Iran is one of the best kept secrets in the Middle East and combines the best of Asia and Europe. It has a landmass three times the size of France; an incredibly diverse landscape of massive mountain ranges, prehistoric deserts and ice age forests; a unique climate that allows for trekking and mountain biking 12 months of the year and one of the most hospitable and friendly populations in the Middle East. It is birth place of one of the oldest civilizations in the world with a fascinating history and culture and yet it is a modern country with modern aspirations.
Iran offers some of the finest trekking, mountain biking and skiing in the world.
The Myth and the Reality
Our perception of today’s Iran is still very much shaped by the ancient Greeks who were the old enemy of Persia (Iran). For many years kids have been taught at school about the noble Greeks taking on the wicked Persians at Marathon, while simultaneously inventing an Olympic event, and not much has changed since then.
Today, the myth of a hostile, wild country is fuelled by the news media, but the reality could not be more different. Visitors are amazed by the incredible friendly hospitality and warmth of the Iranian people towards them. And contrary to common perceptions Iran has one of the most Western oriented populations in the Middle East who are far more open to Western trends than the cultural influences of their Arab neighbours. In many Iranian cities people held spontaneous candle lit vigils for the victims of 9/11.
What Are the Locals Like?
Iranians are proud of their distinct Persian identity and culture. They speak their own language Farsi (Persian) and they have their own calendar which is different from the rest of the Islamic World and is based on the old Zoroastrian interpretation of the four seasons. “Norooz” or the New Year is on the first day of spring or Spring Equinox. It’s the biggest and most important festival in the Iranian calendar. Iran has a very young population, over two thirds of its 70 million citizens are under the age of 30.
Iran is a highly developed country with an educated and cultured population. Iranian cinema has blossomed in recent years with renowned directors such as Abbas Kiarostami and Mohsen Makhmalbaf, receiving international recognition; Tehran also hosts an annual international film festival and book fair and: the city is a centre for modern art and photography and has many galleries.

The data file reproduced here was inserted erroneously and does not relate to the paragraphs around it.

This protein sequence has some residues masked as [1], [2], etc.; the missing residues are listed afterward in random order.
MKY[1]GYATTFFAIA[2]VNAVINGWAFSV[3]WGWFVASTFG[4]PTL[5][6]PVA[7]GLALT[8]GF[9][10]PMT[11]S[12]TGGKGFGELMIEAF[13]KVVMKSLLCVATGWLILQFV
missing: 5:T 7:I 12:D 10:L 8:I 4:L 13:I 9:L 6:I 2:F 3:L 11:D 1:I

Is It Safe?
Iran is one of the safest countries to travel in. The crime rate is extremely low compared to most Western countries and the anti-Westerner sentiments prevalent in some Middle Eastern countries simply do not exist in Iran. For example, a growing number of Americans play in the Iranian basketball league and are very popular with the supporters. Even the most religious conservative person you come across in Iran would never dream of harming anyone just because they happen to be a Christian or a Westerner.
What’s It Like for Women?
This is where Iran often surprises. Although Iran is an Islamic country, Iranian women are very assertive and actively take part in all spheres of life. Activities include not only driving cars but also racing them too. And each year more women enrol at universities than men. In Iran, women have the right to vote and be elected as members of parliament. They make up a good proportion of the workforce and it is not unusual to see women doctors, engineers and lawyers in everyday life.
Women are not obliged to wear the veil or chador as it is known in Iran. It is sufficient to dress modestly and cover the hair with a scarf. Men too have to observe modesty in what they wear.
Women are highly respected in Iranian society and unlike some countries women are not subjected to constant unwanted attention when they are out and about.